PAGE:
Tuesday, November 6, 2012

My reasons why NYSE closed

NYSE closed and stopped even electronic trading when Hurricane Sandy hit New York. Many questioned why the electronic trading has to stop. Well, I guess they don't really understand about computer systems.

I believe nowadays, people have been spoiled, no thanks to Google because it seems that regardless of rain or shine, access to Google just seem to work. No one bothered to question why so they just assumed that it should be easy, since Google is "free to use".

I do not know the real reasons behind why NYSE closed but based on my experience in the technology industry, I can hazard some guesses.

Power - I believe power should be a major concern and one of the key factors in closing the electronic trading because multiple scenarios could happen when Sandy hits New York. Yes, most data centres have backup generators, and backup UPS but just think about this for a moment. How long does UPS last? Maybe a couple of hours, but UPS is just meant to be there so that you can safely shutdown the systems. How about backup generators you might ask? I will then ask you what does backup generators get their power from? Fuel? Connection to another powergrid? What happens if Sandy cuts both of them?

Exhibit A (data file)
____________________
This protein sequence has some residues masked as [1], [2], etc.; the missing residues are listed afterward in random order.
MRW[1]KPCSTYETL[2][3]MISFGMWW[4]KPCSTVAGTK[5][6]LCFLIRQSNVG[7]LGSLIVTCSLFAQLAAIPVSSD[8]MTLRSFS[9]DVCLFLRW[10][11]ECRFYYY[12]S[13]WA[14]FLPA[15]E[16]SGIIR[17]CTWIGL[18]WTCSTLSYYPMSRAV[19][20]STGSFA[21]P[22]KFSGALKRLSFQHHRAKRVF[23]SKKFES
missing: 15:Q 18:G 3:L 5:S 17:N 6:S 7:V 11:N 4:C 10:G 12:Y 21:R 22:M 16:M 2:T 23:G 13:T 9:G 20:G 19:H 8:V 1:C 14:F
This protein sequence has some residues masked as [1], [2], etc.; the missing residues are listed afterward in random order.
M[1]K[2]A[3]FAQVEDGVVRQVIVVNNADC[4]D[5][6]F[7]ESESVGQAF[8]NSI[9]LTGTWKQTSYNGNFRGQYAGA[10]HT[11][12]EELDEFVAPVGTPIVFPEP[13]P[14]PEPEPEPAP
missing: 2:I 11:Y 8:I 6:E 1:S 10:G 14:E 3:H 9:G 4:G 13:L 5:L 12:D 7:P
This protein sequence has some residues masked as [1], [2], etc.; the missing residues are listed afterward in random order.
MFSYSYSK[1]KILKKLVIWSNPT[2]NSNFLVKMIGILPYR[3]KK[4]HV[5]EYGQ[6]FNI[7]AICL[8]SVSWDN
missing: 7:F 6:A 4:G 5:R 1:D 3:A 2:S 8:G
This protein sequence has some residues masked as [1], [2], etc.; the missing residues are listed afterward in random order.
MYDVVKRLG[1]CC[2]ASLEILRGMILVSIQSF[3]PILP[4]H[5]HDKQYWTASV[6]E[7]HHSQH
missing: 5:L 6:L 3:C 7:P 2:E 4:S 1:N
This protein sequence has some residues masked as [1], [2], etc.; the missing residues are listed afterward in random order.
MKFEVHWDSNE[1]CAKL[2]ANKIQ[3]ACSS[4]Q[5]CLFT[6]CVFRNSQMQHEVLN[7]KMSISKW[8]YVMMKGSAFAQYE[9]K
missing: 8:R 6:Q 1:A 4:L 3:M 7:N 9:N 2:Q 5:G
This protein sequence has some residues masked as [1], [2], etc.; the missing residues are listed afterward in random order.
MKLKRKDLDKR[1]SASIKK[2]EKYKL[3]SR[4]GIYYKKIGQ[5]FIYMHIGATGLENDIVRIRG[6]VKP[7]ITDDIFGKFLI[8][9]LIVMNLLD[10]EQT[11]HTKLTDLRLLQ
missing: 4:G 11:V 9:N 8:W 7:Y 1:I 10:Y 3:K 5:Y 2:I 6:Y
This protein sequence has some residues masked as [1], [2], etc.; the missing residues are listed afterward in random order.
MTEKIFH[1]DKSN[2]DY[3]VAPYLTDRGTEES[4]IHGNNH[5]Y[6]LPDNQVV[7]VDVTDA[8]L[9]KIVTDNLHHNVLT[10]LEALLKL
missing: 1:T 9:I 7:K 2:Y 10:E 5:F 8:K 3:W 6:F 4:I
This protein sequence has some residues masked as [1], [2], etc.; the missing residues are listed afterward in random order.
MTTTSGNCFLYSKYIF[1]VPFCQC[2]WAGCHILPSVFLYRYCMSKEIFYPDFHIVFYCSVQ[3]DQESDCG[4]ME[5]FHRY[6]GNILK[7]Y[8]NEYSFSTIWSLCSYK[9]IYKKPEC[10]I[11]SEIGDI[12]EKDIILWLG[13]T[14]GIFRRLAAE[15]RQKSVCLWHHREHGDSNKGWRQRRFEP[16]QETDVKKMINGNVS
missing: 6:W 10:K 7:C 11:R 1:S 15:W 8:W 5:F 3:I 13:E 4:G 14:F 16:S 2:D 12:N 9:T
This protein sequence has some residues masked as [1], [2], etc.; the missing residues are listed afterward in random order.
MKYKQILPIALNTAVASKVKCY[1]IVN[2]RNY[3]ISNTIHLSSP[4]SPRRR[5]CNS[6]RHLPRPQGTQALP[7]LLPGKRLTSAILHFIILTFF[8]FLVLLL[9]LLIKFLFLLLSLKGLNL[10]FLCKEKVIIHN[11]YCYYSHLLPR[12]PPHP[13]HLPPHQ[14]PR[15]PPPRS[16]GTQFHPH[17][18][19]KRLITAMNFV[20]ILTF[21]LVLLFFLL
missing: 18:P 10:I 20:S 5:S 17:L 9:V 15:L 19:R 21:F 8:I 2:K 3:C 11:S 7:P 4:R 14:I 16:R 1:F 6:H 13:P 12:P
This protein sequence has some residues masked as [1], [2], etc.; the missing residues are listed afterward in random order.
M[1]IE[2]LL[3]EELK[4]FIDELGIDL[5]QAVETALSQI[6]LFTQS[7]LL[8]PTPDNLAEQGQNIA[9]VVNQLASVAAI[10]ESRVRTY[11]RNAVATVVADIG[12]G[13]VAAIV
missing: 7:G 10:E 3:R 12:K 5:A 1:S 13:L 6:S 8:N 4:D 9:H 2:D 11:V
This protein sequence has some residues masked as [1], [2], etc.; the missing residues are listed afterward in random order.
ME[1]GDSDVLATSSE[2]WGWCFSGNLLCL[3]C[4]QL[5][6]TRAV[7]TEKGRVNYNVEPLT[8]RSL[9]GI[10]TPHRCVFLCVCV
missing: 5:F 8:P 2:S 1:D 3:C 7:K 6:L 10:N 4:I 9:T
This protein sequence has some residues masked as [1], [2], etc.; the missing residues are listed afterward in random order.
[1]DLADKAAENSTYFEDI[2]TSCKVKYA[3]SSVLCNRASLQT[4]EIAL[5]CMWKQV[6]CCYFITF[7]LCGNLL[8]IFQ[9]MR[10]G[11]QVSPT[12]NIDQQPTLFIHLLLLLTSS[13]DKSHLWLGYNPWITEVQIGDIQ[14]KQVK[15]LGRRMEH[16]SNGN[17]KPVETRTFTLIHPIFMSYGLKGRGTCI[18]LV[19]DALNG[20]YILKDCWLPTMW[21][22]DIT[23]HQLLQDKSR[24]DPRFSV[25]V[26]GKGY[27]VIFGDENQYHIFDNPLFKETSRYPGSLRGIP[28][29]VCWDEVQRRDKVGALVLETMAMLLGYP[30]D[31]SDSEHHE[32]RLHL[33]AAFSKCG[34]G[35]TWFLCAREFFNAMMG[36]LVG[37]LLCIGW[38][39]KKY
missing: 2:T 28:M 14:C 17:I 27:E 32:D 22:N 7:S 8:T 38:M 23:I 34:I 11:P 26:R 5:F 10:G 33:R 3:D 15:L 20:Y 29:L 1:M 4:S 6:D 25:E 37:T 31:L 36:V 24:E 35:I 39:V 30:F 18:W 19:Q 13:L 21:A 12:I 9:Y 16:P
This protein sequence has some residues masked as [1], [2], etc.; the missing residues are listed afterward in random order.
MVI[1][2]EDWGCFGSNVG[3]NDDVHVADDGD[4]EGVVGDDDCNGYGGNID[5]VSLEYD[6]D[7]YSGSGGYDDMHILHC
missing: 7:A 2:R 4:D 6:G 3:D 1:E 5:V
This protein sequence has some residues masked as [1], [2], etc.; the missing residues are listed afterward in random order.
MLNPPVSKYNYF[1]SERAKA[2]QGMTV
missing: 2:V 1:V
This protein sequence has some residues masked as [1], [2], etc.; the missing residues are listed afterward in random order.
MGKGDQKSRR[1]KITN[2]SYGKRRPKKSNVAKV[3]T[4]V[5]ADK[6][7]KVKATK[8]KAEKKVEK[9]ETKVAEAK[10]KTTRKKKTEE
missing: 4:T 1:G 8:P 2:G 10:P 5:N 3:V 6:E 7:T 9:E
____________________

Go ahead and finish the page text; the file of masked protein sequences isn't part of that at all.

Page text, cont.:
If there is no guarantee on consistent flow of power to the systems, proper risk management dictates that you should shutdown the systems because you will not want to encounter data corruption in your system.

Connectivity - Even if you can assure yourself of the availability of power, you also need to think of the connectivity to the systems itself. How do people connect to systems you might ask? Well, the same way you connect to the Internet at your house, through wire (yes, it is much more efficient than any mobile connectivity).

No one can guarantee that the connectivity will be available when Sandy hits New York. If the flooding is bad, the salt water may reach the connectivity lines and corrode it, causing corruption to the data that is being transmitted. This can be at the data centre end, or at the customers' end. No one will know, and it is extremely difficult to pinpoint where's the problem. Again, it's data corruption.

Service Level Agreement - Now with all being said, do you think NYSE is able to guarantee the service level availability of the system? If anything goes wrong, do you think that they will be able to marshal the resources to get people to fix it in the agreed timeframe? Do you know that the penalty for not meeting the service level agreement can be quite severe?

From the risk management perspective, it is definitely safer to shutdown all the systems and allow trading to resume when Sandy passes by New York, which was what they did. I think many people do not really understand the amount of effort done by engineers at the backend, ensuring that everything is working as intended.

That's why people say that ignorance is bliss.

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